Other differences of Sunni Islam against Shiite are that the latter worship the dead, venerate the martyrs and there is a reduction in daily prayers to three. In addition, although both are based on the five pillars of Islam, Shiites are also based on the practical mandates of Islam.

The fundamental pillars of Islam are:

  • The profession of faith
  • The sentence
  • The azaque or zakat (alms)
  • The fast of Ramadan.
  • The pilgrimage to Mecca.

Meanwhile, the practical mandates of the Shiite tradition are ten:

  • The prayer (prayer)
  • The fast
  • The Jums (fifth)
  • The mandatory alms (zakat)
  • The pilgrimage (hach)
  • The effort in the way of God (jihad),
  • Ordering good
  • Forbid evil
  • Friendship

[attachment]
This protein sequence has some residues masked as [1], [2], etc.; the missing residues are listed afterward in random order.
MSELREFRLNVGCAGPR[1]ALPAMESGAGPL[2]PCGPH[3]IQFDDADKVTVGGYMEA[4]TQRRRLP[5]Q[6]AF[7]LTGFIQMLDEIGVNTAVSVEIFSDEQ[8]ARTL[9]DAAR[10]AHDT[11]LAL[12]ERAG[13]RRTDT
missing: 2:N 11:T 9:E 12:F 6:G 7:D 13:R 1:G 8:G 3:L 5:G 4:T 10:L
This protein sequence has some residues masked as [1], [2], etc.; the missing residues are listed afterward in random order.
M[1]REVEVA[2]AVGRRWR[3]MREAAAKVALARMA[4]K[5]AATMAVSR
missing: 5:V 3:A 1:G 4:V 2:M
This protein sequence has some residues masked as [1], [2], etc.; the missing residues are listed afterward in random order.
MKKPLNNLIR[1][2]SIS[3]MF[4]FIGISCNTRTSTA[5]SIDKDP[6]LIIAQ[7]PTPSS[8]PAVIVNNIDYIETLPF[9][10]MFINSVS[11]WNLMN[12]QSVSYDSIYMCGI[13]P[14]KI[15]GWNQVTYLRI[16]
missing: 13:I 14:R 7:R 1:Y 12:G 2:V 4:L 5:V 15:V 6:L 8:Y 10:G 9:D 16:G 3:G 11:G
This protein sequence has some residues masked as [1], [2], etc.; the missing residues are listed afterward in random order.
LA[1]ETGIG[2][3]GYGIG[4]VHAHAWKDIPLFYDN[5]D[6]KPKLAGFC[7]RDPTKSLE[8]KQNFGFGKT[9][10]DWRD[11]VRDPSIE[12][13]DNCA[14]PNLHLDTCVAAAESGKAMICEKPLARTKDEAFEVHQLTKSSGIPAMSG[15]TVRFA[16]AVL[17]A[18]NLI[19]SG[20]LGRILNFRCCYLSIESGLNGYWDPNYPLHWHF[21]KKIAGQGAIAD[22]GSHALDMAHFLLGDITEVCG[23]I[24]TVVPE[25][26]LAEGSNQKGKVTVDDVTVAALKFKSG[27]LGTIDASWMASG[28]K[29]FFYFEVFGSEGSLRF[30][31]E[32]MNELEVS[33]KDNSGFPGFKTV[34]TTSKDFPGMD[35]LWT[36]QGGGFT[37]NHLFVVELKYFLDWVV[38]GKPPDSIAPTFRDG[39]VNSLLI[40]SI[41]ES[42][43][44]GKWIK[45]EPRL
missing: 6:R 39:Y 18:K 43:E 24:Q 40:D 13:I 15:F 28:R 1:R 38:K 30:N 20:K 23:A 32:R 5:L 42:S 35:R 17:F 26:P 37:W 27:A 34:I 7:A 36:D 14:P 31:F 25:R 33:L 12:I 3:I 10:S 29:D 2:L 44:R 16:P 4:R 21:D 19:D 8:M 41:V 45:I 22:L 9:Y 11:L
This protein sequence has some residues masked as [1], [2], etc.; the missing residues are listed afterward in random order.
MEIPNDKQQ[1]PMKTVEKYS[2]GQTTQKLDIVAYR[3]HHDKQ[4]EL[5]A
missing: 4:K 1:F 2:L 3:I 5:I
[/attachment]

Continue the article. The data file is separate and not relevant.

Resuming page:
• The exemption

Conflictivity in the contemporary world

Esplanade of the Mosques in Jerusalem

The differences in the Muslim world are obviously much more complex. But we have been able to observe that Shiites and Sunnis follow the same religious traditions, they read the Koran and are based on the five pillars of Islam. Despite this, it seems that the conflicts between the two are irreconcilable.

As the experts indicate, The conflicts that exist today in the Middle East between these two branches of Islam are due to the colonial distribution that the British and the French of this territory did. New countries were created in which communities that were divided from the same origin were forced to live together.

Iraq is a clear example. Within that new national territory, Shiite, Sunni and Kurdish communities were forced to live. They had to cohabit in a common territory under the same laws.

Video: Breaking down conflicts between Sunnis and Shiites (December 2019).